DHAMTAN, a large village in Jind district of Haryana, is sacred to Guru Tegh Bahadur. He visited it first in 1665 in the course of his travels through Malva and Bangar territories. Chaudhari Daggo, who was a cattle lifter and lived on plunder, came with pitchers full of milk, but the Guru declined the offering saying that he would not take what was not honestly earned. Daggo asked forgiveness for his past misdeeds and promised to abide by the Guru`s teaching. Guru Tegh Bahadur gave him funds to construct a well and a dharamsala for the travellers. 

While at Dhamtan, Guru Tegh Bahadur was pleased with the devoted service of his loyal Sikh, Bhai Mihan. He bestowed on him a kettle, a drum and a flag, and appointed him to look after the sangat or community in that area. According to some chroniclers, Guru Tegh Bahadur was first arrested near Dhamtan in 1665 and taken to Delhi where, however, he was released at the intervention of Kanvar Ram Singh, son of Mirza RajaJai Singh, of Amber (Jaipur), and allowed to continue his journey towards the east.

Dhamtan became the most important centre of Sikh faith in the Bangar region. Later, when this area became part of Patiala state, a large endowment was made for the shrine commemorating the visits of Guru Tegh Bahadur. The present complex was constructed by Maharaja Karam Singh of Patiala (1798-1845). The building is in the form of a large haveli. A high arched gateway with massive wooden doors leads to the outer compound from which another heavy gate opens into an inner courtyard.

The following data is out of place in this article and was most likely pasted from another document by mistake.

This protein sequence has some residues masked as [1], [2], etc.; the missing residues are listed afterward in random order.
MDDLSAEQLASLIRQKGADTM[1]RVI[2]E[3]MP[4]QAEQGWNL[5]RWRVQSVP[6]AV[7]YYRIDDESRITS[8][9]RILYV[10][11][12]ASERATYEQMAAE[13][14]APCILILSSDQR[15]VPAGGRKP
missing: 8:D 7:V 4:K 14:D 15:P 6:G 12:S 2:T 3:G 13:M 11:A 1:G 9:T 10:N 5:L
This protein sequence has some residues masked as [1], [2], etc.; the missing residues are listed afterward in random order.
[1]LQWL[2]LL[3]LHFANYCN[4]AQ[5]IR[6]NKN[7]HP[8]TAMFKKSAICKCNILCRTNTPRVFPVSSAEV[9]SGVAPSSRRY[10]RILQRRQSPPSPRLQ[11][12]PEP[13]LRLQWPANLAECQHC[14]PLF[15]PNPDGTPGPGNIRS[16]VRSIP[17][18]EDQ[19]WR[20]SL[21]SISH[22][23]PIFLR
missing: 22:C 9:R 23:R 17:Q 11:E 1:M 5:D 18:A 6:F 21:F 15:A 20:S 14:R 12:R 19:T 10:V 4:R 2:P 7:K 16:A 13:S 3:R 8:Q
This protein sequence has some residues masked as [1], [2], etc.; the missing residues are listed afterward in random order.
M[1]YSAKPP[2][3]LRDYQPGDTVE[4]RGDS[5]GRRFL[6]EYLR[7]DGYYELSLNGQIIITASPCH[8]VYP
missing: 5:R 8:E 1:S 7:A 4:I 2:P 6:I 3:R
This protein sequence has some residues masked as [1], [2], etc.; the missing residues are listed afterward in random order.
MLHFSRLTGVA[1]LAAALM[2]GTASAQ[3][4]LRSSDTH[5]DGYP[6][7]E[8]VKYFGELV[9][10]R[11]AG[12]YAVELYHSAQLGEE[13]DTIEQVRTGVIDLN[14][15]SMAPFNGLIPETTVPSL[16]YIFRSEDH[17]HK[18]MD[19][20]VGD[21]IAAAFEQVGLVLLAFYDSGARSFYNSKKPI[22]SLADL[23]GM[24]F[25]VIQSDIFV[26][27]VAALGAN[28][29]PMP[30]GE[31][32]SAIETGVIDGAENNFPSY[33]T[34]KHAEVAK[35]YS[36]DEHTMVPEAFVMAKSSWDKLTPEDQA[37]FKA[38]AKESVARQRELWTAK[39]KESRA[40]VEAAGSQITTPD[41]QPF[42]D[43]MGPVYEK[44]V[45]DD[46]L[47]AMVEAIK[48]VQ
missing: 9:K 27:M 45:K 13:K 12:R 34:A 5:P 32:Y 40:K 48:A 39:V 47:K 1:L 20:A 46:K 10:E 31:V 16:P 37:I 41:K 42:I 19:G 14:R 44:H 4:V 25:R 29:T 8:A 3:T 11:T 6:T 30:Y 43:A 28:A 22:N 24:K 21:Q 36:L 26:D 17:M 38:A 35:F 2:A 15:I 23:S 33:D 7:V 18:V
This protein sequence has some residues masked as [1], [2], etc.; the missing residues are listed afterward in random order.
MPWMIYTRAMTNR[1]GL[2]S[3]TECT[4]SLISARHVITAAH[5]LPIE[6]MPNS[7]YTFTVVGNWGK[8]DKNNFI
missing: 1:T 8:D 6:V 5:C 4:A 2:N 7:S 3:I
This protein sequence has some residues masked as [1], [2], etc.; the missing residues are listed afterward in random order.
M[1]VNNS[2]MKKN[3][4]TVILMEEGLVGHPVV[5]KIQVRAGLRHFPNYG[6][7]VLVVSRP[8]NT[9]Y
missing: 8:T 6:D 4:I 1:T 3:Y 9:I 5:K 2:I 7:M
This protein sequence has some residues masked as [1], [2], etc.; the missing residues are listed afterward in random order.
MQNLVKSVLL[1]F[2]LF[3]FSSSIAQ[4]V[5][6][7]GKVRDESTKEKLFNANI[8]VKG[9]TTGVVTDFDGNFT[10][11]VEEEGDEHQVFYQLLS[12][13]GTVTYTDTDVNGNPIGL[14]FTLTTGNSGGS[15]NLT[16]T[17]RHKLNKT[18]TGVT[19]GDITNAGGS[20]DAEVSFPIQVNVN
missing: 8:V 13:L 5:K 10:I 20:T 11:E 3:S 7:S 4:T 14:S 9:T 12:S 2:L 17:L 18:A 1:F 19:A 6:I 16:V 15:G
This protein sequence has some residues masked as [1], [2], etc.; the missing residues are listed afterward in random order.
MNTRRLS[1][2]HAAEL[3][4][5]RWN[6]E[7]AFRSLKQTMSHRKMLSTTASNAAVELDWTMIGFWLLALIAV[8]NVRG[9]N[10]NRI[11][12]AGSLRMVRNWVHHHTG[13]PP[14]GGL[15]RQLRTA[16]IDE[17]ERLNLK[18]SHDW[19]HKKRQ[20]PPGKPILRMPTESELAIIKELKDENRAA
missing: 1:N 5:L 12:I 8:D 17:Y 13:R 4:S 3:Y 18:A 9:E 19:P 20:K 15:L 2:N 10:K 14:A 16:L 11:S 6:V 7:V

The sanctum representing the actual spot where Guru Tegh Bahadur had put up is on the left. Constructed in the inner courtyard in the traditional style, the Manji Sahib is a domed square room on a high plinth, the interior walls being decorated with floral designs in colour. The Guru Granth Sahib is seated on a high platform in the centre. The haveli is flanked by the village pond a part of which has been enclosed and converted into a bathing tank. The shrine is managed by the Shiromani Gurdwara Parbandhak Committee. Two important festivals celebrated are Hola and Dussehra which are attended by a large number of devotees from the neighbouring villages and towns. Dhamtan itself has very few Sikh families.

References :

1. Malva Desh Ratan di Sakhi Pothi. Amritsar, 1968
2. Tara Singh, Sri Gur Tirath Sangrahi. Amritsar, n.d.
3. Thakar Singh, Giani, Sn Gurduare Darshan. Amri tsar, 1923